Senior United States lawmakers have demanded an inquiry into the Federal Bureau of Investigation investigations that brought to light the extramarital affair of former Central Intelligence Agency Director David Petraeus, wanting to know when the top general's name popped up on FBI radar and whether national security was compromised.
"It came like a lightning bolt," Senate Intelligence Committee chairman Dianne Feinstein said on Sunday during Congressional hearings on the possible intelligence and security lapses surrounding the terror attack on US mission in Benghazi.
"This is something that could have had an effect on national security," Feinstein said. "I think we should have been told."
She said the committee would "absolutely" investigate why the FBI did not notify relevant officials sooner.
The demand of an inquiry into the Petraeus episode came as law enforcement agencies identified Jill Kelley, 37, of Tampa, as the woman whose report of harassing e-mails eventually exposed an extramarital affair between Petraeus and Paula Broadwell, a former army officer who wrote a biography of the retired four-star general, the Washington Post reported.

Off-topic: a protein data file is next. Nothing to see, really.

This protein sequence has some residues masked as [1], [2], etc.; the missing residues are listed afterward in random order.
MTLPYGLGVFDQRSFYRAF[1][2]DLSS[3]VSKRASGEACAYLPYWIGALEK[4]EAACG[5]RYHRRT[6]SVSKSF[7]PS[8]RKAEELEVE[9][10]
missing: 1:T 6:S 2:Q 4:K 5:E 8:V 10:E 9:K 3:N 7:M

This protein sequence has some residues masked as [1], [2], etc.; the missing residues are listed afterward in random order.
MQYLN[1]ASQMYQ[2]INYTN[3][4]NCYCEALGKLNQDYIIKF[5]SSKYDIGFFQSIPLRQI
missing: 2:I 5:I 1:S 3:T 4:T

The departure in disgrace of one of the administration's most respected and prominent figures comes as President Barack Obama is reorgansing his national-security team for a second term. Petraeus was to have been a primary candidate for a berth.
The Petraeus affair overshelved the Congressional hearing with Representative Peter King, chairman of the House Homeland Security Committee, saying, "It just doesn't add up that you have this type of investigation. The FBI is investigating e-mails, the e-mails leading to the CIA director, taking four months to find out that the CIA director was involved."
"I have real questions about this. I think a timeline has to be looked at and analysed to see what happened," King said on CNN's "State of the Union."